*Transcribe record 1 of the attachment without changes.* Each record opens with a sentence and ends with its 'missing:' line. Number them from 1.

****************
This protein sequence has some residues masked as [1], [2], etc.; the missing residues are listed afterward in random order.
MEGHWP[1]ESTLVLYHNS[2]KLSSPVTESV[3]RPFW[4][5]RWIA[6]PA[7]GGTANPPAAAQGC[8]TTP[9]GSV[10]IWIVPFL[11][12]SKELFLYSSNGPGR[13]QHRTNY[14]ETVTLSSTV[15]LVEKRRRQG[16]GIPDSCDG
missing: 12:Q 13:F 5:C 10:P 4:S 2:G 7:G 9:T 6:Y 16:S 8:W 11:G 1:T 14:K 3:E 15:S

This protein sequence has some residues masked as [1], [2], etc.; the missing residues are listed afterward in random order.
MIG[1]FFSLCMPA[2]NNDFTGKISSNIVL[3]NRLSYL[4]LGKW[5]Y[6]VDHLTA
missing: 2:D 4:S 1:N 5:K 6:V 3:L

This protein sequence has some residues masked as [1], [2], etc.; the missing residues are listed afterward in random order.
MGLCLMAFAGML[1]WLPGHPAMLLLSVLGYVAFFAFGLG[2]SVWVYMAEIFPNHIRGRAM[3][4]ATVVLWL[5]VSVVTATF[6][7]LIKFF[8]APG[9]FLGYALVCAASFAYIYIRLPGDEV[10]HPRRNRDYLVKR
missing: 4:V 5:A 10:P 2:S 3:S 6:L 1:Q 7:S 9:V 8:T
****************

This protein sequence has some residues masked as [1], [2], etc.; the missing residues are listed afterward in random order.
MEGHWP[1]ESTLVLYHNS[2]KLSSPVTESV[3]RPFW[4][5]RWIA[6]PA[7]GGTANPPAAAQGC[8]TTP[9]GSV[10]IWIVPFL[11][12]SKELFLYSSNGPGR[13]QHRTNY[14]ETVTLSSTV[15]LVEKRRRQG[16]GIPDSCDG
missing: 12:Q 13:F 5:C 10:P 4:S 2:G 7:G 9:T 6:Y 16:S 8:W 11:G 1:T 14:K 3:E 15:S